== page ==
The passion and collective identity of a football club’s fan group is invaluable in propelling the club’s digital offerings.
They provide engagement with social posts, visits to websites, commercial conversions in buying match tickets, and produce a wealth of user-generated content, comment and, crucially, data.
The monetary value of the social engagement of fans has even been estimated at reaching the millions. With such high value in online fan engagement, the last thing a club needs is for them to fall out the habit of posting about and engaging with the club.
A recent study has also clarified that club social media engagement levels have little to no alignment with club’s real life successes (or indeed failures), emphasising the opportunity it presents to supercede any negative feeling from the end of the last season - proven in the case of Burnley, who came out happiest in terms of sentiment in the whole league, despite being relegated.
However, this valuable collective identity is in danger of dispersing over the closed season, with no games to analyse or upcoming fixtures to discuss. Here are some ways it can be retained and nourished in order to thrive straight away in the new season.
Make the fans the star
In the absence of on-pitch team action and amidst the dangerously fluid presence of star players during transfer season, the only content topic you can really count on is your fans. Get them involved, ask them for their best photos or videos from the season, their top moments, or their questions for staff and new signings. Sunderland did this especially well with their 'Legends' campaign - turning fans into legends by naming streets after them, creating plaques dedicated to them and having them play real life ex-players.
Become the first screen
The emergence of social media platforms as a ‘second screen’ for fans to discuss, relive and get information as they watch matches on television is well-known. With no match to watch, club’s social media accounts must step up into first screen position. While you may not be the first point of call for breaking news on transfers, you are the first to confirm it, and the only platform in a position to offer first interviews, fan Q&As, glimpses into training sessions of new signings. This gives you a chance to build an initial relationship between the fans and new signings.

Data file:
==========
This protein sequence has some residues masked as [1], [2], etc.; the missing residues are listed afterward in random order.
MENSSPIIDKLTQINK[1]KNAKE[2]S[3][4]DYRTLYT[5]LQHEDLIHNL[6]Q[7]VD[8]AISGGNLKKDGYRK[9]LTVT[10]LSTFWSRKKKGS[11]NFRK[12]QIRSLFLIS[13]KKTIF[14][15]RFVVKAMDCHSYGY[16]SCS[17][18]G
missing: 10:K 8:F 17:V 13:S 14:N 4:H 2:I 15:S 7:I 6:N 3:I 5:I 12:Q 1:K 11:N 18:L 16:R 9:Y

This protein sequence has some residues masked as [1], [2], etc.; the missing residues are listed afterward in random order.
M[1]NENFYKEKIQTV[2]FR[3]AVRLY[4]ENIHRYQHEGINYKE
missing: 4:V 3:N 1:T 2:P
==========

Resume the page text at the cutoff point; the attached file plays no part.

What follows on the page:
Have fun with data
Fans crave statistics to feed their discussions and back up their arguments, and these can of course be hand-picked to include only positive ones. You can also be fun with it, if you’ve managed to collect any information, stats or data throughout the season that aren’t directly relevant to the game, but have more of a ‘fun facts’ feel - how many young people came to games, how many pies were consumed, name and reward the fans who went to the most away games, etc.
Mix things up
Closed season is a chance to be more fun and irreverent, as there is no risk of backlash due to poor results. Kit launches offer a chance to create competitions, games, and a build-up around a big reveal. Southampton showcased this with their Earn Your Stripes campaign, using Snapchat to offer clues to find hidden footballs, with the chance of winning a new kit before anyone else. Instagram can also be utilised for big reveals - Arsenal last year used the platform to reveal the shirt number of new signings.
Keep fans excited, and get them looking ahead rather than behind.